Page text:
The Significance of Burley’s And Csapo’s Characteristic Equation And Its Root Solution

Our references in this section are [Burley, 1992-2] and [Burley and Csapo, 1992-1].

Burley, Peter and Csapo, Laszlo, (1992) Money Information in Lonergan-von Neumann Systems, Economic Systems Research, Vol 4, No. 2, 1992 [Burley and Csapo, 1992-1]

Burley, Peter (1992) Evolutionary von Neumann Models, Journal of Evolutionary Economics 2 , 269-80 [Burley, 1992-2]

We consider a game-theoretic, von Neumann model of the transitional process from an initial stationary state to a more abundant stationary state, with matrix A of inputs and matrix B of outputs containing explanatory functional variables.  (continue reading)

The Role of Philanthropy to Achieve the Good of Economic Order: Notes Towards a Normative Model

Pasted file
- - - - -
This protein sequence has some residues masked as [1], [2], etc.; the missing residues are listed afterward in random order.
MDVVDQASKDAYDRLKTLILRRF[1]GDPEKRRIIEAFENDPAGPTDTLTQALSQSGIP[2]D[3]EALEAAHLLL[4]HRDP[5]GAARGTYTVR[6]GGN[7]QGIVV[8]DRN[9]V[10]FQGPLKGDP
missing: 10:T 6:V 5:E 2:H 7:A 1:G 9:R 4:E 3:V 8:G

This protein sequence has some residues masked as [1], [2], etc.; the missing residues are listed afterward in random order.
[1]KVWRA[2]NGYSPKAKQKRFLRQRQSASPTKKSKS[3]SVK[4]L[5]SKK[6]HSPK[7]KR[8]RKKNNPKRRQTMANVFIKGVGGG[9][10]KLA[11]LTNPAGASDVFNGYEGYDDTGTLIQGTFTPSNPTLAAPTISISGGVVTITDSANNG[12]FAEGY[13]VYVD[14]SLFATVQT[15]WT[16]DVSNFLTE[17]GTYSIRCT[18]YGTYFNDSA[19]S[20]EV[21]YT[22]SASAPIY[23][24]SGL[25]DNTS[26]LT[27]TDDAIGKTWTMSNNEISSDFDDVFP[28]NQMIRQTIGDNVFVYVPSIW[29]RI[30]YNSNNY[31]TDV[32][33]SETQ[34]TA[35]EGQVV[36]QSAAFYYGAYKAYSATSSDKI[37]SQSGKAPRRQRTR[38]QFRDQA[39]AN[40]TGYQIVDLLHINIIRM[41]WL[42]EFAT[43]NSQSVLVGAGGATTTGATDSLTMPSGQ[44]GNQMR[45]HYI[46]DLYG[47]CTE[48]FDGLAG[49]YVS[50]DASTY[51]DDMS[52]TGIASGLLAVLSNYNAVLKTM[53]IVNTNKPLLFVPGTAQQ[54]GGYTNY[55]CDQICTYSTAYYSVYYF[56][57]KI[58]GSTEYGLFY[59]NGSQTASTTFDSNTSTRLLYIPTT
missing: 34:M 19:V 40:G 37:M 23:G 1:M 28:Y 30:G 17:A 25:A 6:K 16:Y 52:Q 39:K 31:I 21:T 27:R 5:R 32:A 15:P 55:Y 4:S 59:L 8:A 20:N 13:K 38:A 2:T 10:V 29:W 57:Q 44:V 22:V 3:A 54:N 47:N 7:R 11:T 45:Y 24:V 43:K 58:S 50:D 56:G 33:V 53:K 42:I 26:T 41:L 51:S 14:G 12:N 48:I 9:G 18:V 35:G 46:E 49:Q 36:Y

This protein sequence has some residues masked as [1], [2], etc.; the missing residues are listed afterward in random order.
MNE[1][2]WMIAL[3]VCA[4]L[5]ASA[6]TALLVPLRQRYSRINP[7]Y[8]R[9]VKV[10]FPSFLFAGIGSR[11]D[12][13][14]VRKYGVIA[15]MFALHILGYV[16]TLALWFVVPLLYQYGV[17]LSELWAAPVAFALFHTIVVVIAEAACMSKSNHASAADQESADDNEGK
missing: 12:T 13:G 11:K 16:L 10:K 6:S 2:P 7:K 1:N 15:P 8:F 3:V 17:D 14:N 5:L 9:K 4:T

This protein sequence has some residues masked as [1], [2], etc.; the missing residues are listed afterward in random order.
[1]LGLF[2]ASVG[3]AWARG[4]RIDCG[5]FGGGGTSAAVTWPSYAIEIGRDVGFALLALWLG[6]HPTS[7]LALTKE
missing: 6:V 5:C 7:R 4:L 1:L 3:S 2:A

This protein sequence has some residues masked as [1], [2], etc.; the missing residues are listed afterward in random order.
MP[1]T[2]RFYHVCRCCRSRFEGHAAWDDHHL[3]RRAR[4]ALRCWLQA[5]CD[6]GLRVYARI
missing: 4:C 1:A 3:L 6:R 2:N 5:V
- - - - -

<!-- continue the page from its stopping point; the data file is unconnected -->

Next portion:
Philanthropy: Anyone familiar with the medical and cultural institutions of Metropolitan Boston – upon which institutions the regional economy rides piggyback – cannot help but admire the beneficence, wisdom, and benefit of philanthropy:  the Connors Center for Women’s Health and Gender Biology at Brigham and Women’s Hospital; the Connors Family Learning Center and the Clough Center for the Study of Constitutional Democracy at Boston College; the Yawkey Center for Outpatient Care and the Wang Building at Mass General; The Rosenberg Building at Beth Israel Hospital; the Salvation Army Kroc Center on Dudley St.; the Harry V. Keefe Library and the Clough Center for Global Understanding at Boston Latin School; the John A. Paulson School of Engineering and Applied Sciences at Harvard; the Carl J. and Ruth Shapiro Cardiovascular Center at Brigham and Women’s Hospital; museums, endowed scholarship funds, hundreds of endowed chairs, stained glass windows, etc. (Continue reading)